Calls for 'serious debate' on four-day working week after passing of extended parental leave

THE passing of a law to extend unpaid parental leave should spark a “serious debate” on improvements to work-life balance including the idea of a four-day working week.

Social Democrats TD Róisín Shortall made the remarks while hailing the passing of the party’s Parental Leave Bill 2017.

The new law will allow parents of children under 12 to take 26 weeks unpaid leave, up from the current allowance of 18 weeks for parents of children under eight.

This is to be introduced on a phased basis with four extra weeks set to become available from September this year and a further four weeks from September 2020.

The Bill was passed by the Dáil this evening.

It comes after the Fine Gael-led minority government agreed to adopt the Bill and Fianna Fáil and Labour helped in getting it through the Seanad.

Ms Shortall said it’s “really important we have agreed this legislation and I think it will make a huge difference to the lives of so many families and children”.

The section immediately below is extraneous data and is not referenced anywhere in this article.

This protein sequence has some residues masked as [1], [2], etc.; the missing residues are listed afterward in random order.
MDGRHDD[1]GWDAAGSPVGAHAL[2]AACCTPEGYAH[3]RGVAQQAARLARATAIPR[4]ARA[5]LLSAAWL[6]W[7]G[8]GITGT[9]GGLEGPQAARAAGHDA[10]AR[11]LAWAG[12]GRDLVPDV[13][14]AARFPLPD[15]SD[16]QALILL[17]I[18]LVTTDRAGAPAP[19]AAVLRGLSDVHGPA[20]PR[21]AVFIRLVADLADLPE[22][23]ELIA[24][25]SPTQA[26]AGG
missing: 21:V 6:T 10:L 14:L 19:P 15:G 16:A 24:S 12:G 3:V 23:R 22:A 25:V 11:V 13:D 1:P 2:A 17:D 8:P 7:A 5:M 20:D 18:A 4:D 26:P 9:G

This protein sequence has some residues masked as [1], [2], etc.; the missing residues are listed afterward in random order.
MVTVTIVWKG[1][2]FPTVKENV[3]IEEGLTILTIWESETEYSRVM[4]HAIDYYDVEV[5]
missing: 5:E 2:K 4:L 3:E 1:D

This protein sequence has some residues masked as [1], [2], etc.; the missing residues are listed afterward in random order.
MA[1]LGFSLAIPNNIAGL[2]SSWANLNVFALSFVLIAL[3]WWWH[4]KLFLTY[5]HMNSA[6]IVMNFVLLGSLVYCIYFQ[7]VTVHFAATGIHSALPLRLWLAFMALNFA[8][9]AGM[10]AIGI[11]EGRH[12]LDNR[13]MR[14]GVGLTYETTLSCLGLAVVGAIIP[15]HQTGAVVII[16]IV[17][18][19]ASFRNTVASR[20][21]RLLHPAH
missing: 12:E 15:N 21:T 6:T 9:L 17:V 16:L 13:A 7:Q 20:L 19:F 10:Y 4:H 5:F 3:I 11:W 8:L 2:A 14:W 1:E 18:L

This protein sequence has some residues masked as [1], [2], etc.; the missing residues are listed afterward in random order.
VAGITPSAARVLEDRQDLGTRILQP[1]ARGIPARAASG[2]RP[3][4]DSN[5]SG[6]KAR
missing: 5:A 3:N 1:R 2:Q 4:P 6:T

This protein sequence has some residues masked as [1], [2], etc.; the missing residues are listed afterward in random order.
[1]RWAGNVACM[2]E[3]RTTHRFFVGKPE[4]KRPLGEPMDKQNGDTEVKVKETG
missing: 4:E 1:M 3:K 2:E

She said it should be seen as the start of a new approach to enable parents to strike a balance between family and work life.

Ms Shortall has said that many parents use the current unpaid leave allowance to work four-day weeks to give them “breathing space” to take children to appointments or collect them from school.

She told the Dáil “We have a lot more to do in terms of providing paid leave and unpaid leave.”

She said “we might now start a serious public debate on how we can ensure that work does not dominate people’s lives to the extent that it does now where it results in huge pressures and huge stresses on people.”

According to Ms Shortall other countries and individual companies have been looking at the idea of a four-day week.

She said: “We are a bit behind the curve” and that the State has a role to play in encouraging employers to start trialing such initiatives.

Earlier Ms Shortall was asked by reporters if she believes the government enabled the legislation to “soften up” the Social Democrats as possible future coalition partners.

She said: “I don’t know if they’re at that or not but the Taoiseach has been very supportive recently.

“Unfortunately in the early days of this Bill we didn’t see that happen”.

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